Sometimes it takes dramatic extremes to wake us up.

In literature, the character whose flaws highlight the good guy’s strengths is known as a foil. Mr. Hyde is Dr. Jekyll’s foil, helping readers value one’s goodness by contrast with the other’s evil. The Gollum is Bilbo Baggins’ foil. Voldemort is Dumbledore’s foil and Draco Malfoy is Harry Potter’s.

By definition, republicans and democrats serve as foils to one another. Early in any campaign, candidates try to distinguish themselves by taking polarized positions. Pro-this and anti-that. Over the course of weeks or months of speeches and debates, the distinction between the contenders becomes more and more pronounced until finally, as you enter the voting booth, one should seem black and the other white. One should seem bad and the other good.

The Joker serves as foil to Batman’s flawed, but triumphant goodness. Lex Luther highlights Superman’s naïve but superior strength. Ozmandias and The Watchman. Magneto and Professor X. Barry Kripke and Sheldon Cooper.

And Donald Trump?

Love him or hate him, Trump is far more than Ted Cruz’s or John Kasich’s foil. He’s far more, even, than Hillary’s or Bernie’s foils. Left to their own devices, these other candidates and their fallen comrades would have waged the familiar quadrennial war of words. This issue versus that issue. My position as distinct from yours. Most of us would have known that an election is scheduled for next November. Many of us would have watched a debate or two. Some of us would have answered a telephone survey, and a very important but small minority would have volunteered time or money to support a favorite candidate and defeat his or her foes. Primary and general election voter turnout would have been routine.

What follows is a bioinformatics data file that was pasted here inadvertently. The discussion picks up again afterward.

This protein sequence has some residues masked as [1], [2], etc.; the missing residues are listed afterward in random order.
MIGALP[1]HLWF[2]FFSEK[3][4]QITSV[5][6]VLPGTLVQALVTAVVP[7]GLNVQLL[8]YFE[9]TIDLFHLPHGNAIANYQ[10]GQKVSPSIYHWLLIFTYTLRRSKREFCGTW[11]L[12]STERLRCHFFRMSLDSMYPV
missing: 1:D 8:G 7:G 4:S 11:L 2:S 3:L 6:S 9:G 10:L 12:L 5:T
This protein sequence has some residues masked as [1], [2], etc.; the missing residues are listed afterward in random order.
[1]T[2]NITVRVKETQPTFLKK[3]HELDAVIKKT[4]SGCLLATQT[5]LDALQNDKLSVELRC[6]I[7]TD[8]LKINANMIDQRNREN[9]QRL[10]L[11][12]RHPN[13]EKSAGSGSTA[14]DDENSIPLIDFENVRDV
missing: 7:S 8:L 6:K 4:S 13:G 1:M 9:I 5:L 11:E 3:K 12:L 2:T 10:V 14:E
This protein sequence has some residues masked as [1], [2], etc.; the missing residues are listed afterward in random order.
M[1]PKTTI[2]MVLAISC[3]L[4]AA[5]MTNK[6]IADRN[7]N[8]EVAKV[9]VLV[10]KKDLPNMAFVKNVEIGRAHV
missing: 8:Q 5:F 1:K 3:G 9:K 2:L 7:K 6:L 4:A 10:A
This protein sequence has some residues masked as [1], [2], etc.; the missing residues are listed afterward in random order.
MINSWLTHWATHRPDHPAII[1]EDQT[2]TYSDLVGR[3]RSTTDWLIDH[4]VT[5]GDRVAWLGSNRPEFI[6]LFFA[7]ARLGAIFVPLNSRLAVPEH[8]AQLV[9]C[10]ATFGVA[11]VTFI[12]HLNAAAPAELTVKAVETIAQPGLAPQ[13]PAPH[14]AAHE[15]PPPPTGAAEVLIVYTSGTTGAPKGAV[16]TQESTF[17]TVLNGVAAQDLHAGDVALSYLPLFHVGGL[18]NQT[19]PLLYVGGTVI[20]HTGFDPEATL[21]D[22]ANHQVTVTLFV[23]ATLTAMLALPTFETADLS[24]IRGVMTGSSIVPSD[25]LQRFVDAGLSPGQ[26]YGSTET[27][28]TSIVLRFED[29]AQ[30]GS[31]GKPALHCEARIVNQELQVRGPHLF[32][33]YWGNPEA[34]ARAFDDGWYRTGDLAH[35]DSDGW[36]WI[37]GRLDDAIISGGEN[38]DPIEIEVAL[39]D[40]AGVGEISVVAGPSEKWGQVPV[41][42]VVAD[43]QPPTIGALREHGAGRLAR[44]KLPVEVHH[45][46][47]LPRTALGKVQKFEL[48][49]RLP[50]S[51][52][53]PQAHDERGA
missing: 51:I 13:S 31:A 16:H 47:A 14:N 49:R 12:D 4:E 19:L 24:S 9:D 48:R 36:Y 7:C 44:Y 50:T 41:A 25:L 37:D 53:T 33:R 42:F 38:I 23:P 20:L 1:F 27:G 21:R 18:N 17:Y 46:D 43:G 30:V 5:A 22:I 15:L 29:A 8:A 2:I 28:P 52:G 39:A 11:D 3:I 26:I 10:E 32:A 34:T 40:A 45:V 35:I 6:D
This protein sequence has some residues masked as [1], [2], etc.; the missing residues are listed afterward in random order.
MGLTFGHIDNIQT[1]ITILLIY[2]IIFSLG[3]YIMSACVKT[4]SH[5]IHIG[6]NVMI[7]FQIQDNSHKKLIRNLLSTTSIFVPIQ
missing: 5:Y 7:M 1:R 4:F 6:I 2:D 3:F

Not so since Trump entered the race. Voter turnout across states for both parties has reached record highs. The New Hampshire primary, for example, drew eleven thousand more ballots than ever before across parties, including an increase of fifteen percent among Republicans. States like Massachusetts and Maine recorded Republican primary turnouts between seventy and two hundred percent greater than ever before.

Thank you, Mr. Trump.